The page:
The breadth and coverage of analytical expertise in the IEA Technology Collaboration Programmes (TCPs) are unique assets that underpin IEA efforts to support innovation for energy security, economic growth and environmental protection. The 38 TCPs operating today involve about 6 000 experts from government, industry and research organisations in more than 50 countries1.
Environment, Safety and Economic Aspects of Fusion Power (ESEFP TCP)
Calculating the safety and economics of fusion power
The ESEFP TCP conducts research, tests materials and develops analytical tools to advance the safety and cost-effectiveness of fusion. A revised socio-economic model for fusion power enables a valuable range of analyses such as comparing electricity extracted from fusion to wind, coal, natural gas, and nuclear fission.
Systems analysis modelling provides important information for socio-economic analysis of fusion power.*
Fusion energy has the potential to be a safe, environmentally attractive and inexhaustible source of power. Fusion could play a key role in meeting the growing global electricity demand in the future as well as reducing greenhouse gas emissions. Yet a significant amount of research must still be performed to demonstrate the safety and economic viability of fusion power.
For these reasons, an important activity of the ESEFP TCP is to develop reliable research methodologies that characterise the safety and viability of fusion reactors. Recently, this activity has focused on analytical tools to gain understanding of the expected costs and social acceptance of generating electricity from fusion power. In 2013, the seven countries participating in this activity sought to modernise the System Analysis Programme for Parameter Optimisation and Economic Assessment of Fusion Reactors (SYSCODE). The main functions of SYSCODE consist of systems design and design optimisation, cost assessments and engineering analysis.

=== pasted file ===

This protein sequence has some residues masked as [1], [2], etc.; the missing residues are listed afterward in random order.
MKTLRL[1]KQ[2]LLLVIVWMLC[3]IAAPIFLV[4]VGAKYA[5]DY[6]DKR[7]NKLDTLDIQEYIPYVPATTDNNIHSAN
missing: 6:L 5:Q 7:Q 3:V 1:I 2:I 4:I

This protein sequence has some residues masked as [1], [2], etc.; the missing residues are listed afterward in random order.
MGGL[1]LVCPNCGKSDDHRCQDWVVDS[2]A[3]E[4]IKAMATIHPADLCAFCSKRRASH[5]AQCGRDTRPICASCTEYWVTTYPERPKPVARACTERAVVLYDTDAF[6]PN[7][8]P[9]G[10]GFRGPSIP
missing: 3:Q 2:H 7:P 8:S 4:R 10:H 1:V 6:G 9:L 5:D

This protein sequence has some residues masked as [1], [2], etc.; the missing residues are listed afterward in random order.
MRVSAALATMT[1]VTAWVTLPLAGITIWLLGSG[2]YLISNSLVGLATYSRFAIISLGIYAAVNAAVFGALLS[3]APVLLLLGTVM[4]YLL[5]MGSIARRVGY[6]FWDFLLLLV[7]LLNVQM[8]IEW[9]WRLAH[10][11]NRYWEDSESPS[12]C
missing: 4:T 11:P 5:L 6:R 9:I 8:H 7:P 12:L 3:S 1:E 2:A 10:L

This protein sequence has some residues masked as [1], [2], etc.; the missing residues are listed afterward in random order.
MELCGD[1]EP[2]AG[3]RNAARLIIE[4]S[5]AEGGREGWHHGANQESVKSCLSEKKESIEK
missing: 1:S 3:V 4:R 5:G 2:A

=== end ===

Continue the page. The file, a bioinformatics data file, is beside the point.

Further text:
To date, SYSCODE has been applied to a wide range of fusion power plant systems. For the FDS-I device (a fusion-drive subcritical system), SYSCODE enabled cost analysis of the electricity extracted showed that while fusion would be more expensive than wind energy the costs would be lower than costs of producing electricity from other sources (coal, natural gas, and nuclear fission).
For FDS-MFX (Multi-Functional eXperimental Reactor), SYSCODE was used to detail the costs depending on the phase of operations. Lastly, SYSCODE was applied to the China Fusion Engineering Test Reactor (CFETR) which resulted in two economic options for capital construction cost and electricity consumption costs.
Participants in the study validated SYSCODE parameters by comparing them with the international system codes benchmark for demonstration power plant design (DEMO)** reported in the 2nd International Atomic Energy Agency (IAEA) DEMO workshop.
The next phase of activity will focus on the comparison of cost assessment between SYSCODE and PROCESS, which assesses the engineering and economic viability of future fusion power plant by using simple models of all components of a reactor system.
To further understand safety issues and public attitudes towards fusion energy, participants in the ESEFP TCP are also examining stakeholder engagement, public opinion, and media framing of dedicated fusion devices, hybrid devices, and specific aspects of the fusion process such as tritiated water (including tritium),*** a fusion by product.
- Activation product source terms
- Failure rate database
- Fusion power plant studies
- In-vessel tritium source terms
- Magnet safety
- Radioactive waste study
- Socio-economic aspects of fusion power
- Transient thermo-fluid modelling and validation tests
For more information: www.iea-esefp.net
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